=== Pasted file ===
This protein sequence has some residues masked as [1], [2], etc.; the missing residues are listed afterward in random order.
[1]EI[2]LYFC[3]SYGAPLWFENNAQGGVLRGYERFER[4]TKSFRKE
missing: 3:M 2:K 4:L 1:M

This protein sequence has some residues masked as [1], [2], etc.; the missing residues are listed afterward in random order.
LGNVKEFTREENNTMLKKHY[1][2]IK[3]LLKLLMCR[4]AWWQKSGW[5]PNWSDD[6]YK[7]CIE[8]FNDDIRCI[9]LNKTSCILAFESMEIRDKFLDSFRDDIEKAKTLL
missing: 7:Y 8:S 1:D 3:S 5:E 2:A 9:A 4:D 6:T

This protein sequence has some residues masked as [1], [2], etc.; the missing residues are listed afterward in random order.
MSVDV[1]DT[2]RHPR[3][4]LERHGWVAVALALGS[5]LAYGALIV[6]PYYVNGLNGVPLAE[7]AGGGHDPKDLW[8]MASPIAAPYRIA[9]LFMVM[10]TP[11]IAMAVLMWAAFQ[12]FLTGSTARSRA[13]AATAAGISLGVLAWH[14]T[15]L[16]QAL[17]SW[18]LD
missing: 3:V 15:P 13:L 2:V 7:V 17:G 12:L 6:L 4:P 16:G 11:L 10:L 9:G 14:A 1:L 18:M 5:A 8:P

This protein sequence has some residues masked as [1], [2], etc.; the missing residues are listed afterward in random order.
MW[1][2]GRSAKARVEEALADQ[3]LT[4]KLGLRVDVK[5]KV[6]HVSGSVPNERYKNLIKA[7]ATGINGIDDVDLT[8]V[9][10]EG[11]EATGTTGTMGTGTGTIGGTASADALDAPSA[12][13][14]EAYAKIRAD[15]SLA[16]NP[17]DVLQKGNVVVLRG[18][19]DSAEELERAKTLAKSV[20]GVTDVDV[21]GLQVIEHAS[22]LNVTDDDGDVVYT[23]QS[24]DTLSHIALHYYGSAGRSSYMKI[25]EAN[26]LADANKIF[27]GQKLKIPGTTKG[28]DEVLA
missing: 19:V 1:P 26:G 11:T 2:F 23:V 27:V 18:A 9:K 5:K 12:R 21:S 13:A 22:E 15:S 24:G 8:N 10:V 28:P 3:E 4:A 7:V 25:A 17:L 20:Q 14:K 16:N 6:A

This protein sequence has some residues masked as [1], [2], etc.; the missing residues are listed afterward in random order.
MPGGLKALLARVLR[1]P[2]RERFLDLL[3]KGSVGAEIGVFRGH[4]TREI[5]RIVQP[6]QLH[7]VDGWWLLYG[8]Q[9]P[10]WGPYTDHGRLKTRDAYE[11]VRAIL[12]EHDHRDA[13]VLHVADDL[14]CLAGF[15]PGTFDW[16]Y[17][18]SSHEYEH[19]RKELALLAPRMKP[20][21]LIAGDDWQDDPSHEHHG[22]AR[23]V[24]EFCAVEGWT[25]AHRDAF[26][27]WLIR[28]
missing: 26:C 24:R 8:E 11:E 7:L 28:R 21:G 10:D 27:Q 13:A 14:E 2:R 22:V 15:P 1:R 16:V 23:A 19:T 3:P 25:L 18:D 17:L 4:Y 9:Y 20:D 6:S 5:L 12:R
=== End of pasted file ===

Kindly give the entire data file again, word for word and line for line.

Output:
This protein sequence has some residues masked as [1], [2], etc.; the missing residues are listed afterward in random order.
[1]EI[2]LYFC[3]SYGAPLWFENNAQGGVLRGYERFER[4]TKSFRKE
missing: 3:M 2:K 4:L 1:M

This protein sequence has some residues masked as [1], [2], etc.; the missing residues are listed afterward in random order.
LGNVKEFTREENNTMLKKHY[1][2]IK[3]LLKLLMCR[4]AWWQKSGW[5]PNWSDD[6]YK[7]CIE[8]FNDDIRCI[9]LNKTSCILAFESMEIRDKFLDSFRDDIEKAKTLL
missing: 7:Y 8:S 1:D 3:S 5:E 2:A 9:A 4:D 6:T

This protein sequence has some residues masked as [1], [2], etc.; the missing residues are listed afterward in random order.
MSVDV[1]DT[2]RHPR[3][4]LERHGWVAVALALGS[5]LAYGALIV[6]PYYVNGLNGVPLAE[7]AGGGHDPKDLW[8]MASPIAAPYRIA[9]LFMVM[10]TP[11]IAMAVLMWAAFQ[12]FLTGSTARSRA[13]AATAAGISLGVLAWH[14]T[15]L[16]QAL[17]SW[18]LD
missing: 3:V 15:P 13:L 2:V 7:V 17:G 12:L 6:L 4:P 16:G 11:L 10:L 9:G 14:A 1:L 18:M 5:A 8:P

This protein sequence has some residues masked as [1], [2], etc.; the missing residues are listed afterward in random order.
MW[1][2]GRSAKARVEEALADQ[3]LT[4]KLGLRVDVK[5]KV[6]HVSGSVPNERYKNLIKA[7]ATGINGIDDVDLT[8]V[9][10]EG[11]EATGTTGTMGTGTGTIGGTASADALDAPSA[12][13][14]EAYAKIRAD[15]SLA[16]NP[17]DVLQKGNVVVLRG[18][19]DSAEELERAKTLAKSV[20]GVTDVDV[21]GLQVIEHAS[22]LNVTDDDGDVVYT[23]QS[24]DTLSHIALHYYGSAGRSSYMKI[25]EAN[26]LADANKIF[27]GQKLKIPGTTKG[28]DEVLA
missing: 19:V 1:P 26:G 11:T 2:F 23:V 27:V 18:A 9:K 5:K 12:R 21:S 13:A 22:E 15:S 24:G 8:N 10:V 28:P 3:E 4:A 7:V 25:A 17:L 20:Q 14:K 16:N 6:A

This protein sequence has some residues masked as [1], [2], etc.; the missing residues are listed afterward in random order.
MPGGLKALLARVLR[1]P[2]RERFLDLL[3]KGSVGAEIGVFRGH[4]TREI[5]RIVQP[6]QLH[7]VDGWWLLYG[8]Q[9]P[10]WGPYTDHGRLKTRDAYE[11]VRAIL[12]EHDHRDA[13]VLHVADDL[14]CLAGF[15]PGTFDW[16]Y[17][18]SSHEYEH[19]RKELALLAPRMKP[20][21]LIAGDDWQDDPSHEHHG[22]AR[23]V[24]EFCAVEGWT[25]AHRDAF[26][27]WLIR[28]
missing: 26:C 24:R 8:E 11:E 7:L 28:R 21:G 10:D 27:Q 13:A 14:E 2:R 22:V 15:P 1:R 16:V 23:A 19:T 3:P 25:L 18:D 17:L 4:Y 9:Y 20:D 6:S 5:L 12:R